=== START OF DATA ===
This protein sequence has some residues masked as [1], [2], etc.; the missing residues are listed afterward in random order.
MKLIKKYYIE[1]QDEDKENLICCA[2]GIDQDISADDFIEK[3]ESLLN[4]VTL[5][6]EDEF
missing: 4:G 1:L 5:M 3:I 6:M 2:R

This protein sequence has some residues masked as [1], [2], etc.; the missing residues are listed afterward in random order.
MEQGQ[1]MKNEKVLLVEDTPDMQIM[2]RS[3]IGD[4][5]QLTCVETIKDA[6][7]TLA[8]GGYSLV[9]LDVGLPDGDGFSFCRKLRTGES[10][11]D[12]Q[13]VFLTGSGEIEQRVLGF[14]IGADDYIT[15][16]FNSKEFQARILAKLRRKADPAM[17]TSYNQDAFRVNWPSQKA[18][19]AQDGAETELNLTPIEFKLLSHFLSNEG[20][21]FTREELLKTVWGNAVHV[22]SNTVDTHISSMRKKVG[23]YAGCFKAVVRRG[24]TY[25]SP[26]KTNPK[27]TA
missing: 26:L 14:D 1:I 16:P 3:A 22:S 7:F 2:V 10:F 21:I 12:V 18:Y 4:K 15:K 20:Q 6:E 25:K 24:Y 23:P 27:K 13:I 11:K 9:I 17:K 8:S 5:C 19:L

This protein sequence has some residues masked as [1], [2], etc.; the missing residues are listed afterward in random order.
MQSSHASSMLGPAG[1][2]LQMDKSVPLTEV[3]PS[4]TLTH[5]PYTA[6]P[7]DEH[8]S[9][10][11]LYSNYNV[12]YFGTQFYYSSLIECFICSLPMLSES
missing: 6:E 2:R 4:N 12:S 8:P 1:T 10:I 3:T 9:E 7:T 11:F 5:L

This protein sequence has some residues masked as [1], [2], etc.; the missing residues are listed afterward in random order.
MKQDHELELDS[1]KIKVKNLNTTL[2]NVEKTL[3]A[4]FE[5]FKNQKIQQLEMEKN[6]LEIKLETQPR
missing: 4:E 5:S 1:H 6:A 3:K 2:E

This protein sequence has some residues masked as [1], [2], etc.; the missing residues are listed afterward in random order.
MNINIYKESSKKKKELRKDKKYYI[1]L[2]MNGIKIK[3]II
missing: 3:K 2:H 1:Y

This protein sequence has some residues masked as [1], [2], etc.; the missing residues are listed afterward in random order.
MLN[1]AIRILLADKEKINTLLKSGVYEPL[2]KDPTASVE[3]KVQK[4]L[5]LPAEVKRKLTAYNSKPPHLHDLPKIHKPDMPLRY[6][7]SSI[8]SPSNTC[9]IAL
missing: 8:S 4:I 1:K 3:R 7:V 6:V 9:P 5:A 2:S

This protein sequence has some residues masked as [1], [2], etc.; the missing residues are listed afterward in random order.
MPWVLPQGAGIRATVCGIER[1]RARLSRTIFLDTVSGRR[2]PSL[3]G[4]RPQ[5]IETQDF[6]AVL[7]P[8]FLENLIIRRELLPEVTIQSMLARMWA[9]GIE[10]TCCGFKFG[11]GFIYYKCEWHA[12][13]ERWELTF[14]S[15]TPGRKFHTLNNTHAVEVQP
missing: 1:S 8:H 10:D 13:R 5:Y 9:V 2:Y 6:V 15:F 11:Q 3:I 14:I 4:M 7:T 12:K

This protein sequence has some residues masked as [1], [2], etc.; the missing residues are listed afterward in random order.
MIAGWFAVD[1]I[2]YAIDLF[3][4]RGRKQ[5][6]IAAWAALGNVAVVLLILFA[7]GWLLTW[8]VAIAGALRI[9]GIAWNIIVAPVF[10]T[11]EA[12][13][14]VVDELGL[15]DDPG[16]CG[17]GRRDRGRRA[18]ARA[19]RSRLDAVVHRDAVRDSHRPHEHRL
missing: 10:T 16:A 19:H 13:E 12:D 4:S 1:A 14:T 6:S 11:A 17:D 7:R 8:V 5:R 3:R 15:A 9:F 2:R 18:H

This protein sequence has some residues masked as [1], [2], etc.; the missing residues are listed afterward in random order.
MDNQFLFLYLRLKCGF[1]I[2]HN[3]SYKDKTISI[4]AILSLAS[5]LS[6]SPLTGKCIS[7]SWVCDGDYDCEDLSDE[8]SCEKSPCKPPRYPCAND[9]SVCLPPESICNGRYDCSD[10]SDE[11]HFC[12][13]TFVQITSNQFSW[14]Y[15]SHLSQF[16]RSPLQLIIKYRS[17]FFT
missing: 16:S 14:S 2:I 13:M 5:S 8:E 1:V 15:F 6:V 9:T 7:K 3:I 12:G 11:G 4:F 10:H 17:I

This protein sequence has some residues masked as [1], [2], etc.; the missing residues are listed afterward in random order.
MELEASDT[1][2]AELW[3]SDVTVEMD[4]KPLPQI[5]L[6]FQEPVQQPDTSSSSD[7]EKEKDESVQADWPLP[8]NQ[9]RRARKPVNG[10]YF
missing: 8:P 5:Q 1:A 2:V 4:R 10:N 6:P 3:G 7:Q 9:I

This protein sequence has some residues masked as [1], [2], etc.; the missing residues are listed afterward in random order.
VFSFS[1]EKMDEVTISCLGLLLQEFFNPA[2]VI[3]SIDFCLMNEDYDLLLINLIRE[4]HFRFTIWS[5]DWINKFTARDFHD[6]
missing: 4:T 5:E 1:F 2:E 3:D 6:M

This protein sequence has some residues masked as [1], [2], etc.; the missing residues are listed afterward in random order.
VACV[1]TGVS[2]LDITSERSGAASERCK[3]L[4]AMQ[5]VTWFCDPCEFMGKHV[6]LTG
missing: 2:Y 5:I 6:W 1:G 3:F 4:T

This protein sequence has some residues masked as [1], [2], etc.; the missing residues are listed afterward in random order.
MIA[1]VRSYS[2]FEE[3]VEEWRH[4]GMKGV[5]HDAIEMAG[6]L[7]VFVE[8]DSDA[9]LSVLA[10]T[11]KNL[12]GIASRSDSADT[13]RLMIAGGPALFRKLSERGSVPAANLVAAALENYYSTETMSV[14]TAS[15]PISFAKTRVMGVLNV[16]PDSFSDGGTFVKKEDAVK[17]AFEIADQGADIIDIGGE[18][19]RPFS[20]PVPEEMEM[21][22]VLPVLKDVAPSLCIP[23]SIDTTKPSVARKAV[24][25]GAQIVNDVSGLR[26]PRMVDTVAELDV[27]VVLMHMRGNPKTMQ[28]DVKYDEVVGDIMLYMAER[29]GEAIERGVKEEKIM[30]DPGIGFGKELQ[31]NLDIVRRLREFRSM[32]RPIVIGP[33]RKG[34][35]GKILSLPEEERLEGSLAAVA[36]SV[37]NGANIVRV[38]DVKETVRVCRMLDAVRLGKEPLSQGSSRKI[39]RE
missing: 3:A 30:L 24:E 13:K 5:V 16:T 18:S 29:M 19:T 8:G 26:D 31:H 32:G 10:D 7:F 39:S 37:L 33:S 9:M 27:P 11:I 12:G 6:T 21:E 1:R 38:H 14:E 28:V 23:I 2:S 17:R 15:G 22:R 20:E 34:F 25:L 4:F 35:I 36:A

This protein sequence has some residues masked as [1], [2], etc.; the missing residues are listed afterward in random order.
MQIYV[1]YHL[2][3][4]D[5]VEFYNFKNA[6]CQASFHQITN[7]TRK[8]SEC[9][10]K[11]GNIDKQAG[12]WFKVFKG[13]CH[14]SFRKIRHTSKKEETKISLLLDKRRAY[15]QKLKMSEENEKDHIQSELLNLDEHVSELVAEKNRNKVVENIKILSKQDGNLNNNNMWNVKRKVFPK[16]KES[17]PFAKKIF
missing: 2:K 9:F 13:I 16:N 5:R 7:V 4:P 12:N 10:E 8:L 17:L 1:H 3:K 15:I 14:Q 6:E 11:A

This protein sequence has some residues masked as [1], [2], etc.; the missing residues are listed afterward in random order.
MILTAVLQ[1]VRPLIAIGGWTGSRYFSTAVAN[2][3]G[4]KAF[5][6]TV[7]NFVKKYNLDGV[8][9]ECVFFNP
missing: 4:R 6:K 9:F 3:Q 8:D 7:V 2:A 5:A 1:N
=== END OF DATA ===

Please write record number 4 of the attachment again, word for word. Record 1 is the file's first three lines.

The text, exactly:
This protein sequence has some residues masked as [1], [2], etc.; the missing residues are listed afterward in random order.
MKQDHELELDS[1]KIKVKNLNTTL[2]NVEKTL[3]A[4]FE[5]FKNQKIQQLEMEKN[6]LEIKLETQPR
missing: 4:E 5:S 1:H 6:A 3:K 2:E